The presence of unapproved GE wheat in a field in Oregon is concerning, not because it's dangerous, but because it can be used against farmers.
While the GE wheat hasn't even produced a seed yet, Japan temporarily suspended import tenders for U.S. western white wheat until a testing protocol is established.
A farmer in Oregon notices volunteer wheat in a field. It survives an application of glyphosate. The farmer calls on an Oregon State University professor, who tests the wheat. It appears to contain an unapproved GE trait, glyphosate-resistance. USDA confirms that it does, and starts an investigation.
Japan temporarily suspends import tenders for U.S. western white wheat for food and feed until a testing methodology is established. And the Oregon wheat sprouts have yet to even produce a seed head.
Listening to the clamor going down at the Environmental Working Group, you’d have thought a nuclear reactor melted down.
Clearly another reason why we need labeling of foods, said Scott Faber, of EWG. “While it is unclear whether any of this wheat got into the food supply, the fact is, GE foods have entered the American food supply at an astounding rate over the past 16 years and show no signs of stopping. These foods continue to show up on store shelves without any adequate long-term studies.
“This latest investigation in Oregon raises new concerns for consumers who have already lost faith in the federal government’s ability to regulate GE crops. The regulatory system for these crops was created more than 20 years ago and needs to be fixed.”
The discovery of unapproved GE wheat does raise concerns. But not because it’s dangerous or because something horrific would happen if by some wild chance a grain or two somehow made it into commerce. The stuff is harmless, for Pete’s sake.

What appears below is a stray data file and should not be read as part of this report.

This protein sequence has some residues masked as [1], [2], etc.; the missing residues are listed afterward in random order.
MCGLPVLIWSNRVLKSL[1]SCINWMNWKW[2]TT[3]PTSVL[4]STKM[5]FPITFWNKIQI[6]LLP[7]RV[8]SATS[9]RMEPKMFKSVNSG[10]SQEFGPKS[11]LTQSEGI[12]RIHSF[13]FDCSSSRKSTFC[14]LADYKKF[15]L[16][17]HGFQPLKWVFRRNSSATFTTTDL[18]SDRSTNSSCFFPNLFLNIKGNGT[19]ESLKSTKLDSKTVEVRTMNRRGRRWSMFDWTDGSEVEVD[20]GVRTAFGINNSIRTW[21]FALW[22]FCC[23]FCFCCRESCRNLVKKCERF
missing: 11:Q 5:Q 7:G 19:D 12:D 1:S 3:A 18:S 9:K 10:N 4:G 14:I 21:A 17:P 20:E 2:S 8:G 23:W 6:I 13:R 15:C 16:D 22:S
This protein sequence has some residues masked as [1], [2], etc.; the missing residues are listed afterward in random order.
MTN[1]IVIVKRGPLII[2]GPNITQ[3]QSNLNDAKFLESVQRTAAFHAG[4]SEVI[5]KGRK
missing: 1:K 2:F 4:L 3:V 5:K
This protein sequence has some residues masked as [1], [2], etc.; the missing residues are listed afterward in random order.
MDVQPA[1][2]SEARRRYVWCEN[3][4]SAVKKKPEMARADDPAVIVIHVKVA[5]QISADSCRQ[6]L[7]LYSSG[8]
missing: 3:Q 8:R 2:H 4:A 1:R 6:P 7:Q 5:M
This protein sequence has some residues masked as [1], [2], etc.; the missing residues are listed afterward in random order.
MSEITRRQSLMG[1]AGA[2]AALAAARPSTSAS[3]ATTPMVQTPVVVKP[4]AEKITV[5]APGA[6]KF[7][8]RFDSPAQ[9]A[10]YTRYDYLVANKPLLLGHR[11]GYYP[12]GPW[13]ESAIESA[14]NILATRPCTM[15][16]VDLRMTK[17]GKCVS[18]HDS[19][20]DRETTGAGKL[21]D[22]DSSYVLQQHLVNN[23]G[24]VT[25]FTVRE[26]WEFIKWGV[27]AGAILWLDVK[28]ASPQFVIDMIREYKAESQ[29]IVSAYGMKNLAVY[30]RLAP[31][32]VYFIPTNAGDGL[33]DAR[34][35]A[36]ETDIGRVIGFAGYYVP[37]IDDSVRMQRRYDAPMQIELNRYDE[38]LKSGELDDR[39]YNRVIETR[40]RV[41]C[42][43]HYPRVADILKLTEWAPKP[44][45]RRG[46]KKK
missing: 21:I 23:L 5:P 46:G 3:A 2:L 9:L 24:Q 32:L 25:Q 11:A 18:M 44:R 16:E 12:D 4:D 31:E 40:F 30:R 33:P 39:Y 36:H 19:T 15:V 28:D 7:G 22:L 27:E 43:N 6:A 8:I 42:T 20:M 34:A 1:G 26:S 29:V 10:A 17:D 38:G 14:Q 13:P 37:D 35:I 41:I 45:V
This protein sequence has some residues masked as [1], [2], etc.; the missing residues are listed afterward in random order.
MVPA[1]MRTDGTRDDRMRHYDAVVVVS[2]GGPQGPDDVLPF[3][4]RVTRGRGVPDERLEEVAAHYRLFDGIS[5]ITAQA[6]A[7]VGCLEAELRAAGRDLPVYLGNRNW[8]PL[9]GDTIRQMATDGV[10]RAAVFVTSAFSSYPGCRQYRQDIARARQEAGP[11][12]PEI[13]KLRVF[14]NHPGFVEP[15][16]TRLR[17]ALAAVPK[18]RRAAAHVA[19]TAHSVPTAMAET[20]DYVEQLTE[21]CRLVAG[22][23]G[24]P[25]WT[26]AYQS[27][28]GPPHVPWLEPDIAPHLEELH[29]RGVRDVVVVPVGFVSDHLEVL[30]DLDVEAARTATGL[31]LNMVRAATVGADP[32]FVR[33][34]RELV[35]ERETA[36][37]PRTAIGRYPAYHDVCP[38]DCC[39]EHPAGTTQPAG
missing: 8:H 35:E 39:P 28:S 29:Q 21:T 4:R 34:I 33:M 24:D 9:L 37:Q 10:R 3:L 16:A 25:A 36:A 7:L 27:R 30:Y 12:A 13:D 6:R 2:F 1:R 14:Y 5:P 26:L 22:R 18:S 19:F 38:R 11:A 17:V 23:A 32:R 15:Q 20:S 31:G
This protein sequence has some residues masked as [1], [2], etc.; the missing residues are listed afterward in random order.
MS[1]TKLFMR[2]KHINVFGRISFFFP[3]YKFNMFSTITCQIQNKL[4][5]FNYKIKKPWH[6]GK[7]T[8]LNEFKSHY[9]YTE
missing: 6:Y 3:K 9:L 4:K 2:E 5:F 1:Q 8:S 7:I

The real worry is that humans continue to manufacture phony boogeymen so readily. We won’t tolerate a harmless GMO on our fork, but willingly gulp down nonsense by the bucket.
There’s not a single legitimate reason why we should be up in arms over a few immature GE wheat plants. Yet, we conjure up the remotest possible outcomes and put every single U.S. wheat farmer at risk of financial ruin.
I doubt that Faber condemned the global organic industry when E. coli-tainted bean sprouts from one farm actually did get into commerce a few years ago, killing 31 people in Europe and sickening thousands of others. And he shouldn’t have either. The incident was investigated, the farm isolated, the produce recalled and eliminated, and new safeguards put in place. Governments have regulatory and investigative units on hand to make sure our food supply remains safe. They’ve done a good job to date, considering agriculture feeds nearly 7 billion souls every day.
I would ask Mr. Faber to consider two bowls before him. One bowl contains cereal that may contain GMO wheat in infinitesimal amounts. The other bowl contains organic bean sprouts that might harbor E. coli. Which spoonful would give him most pause?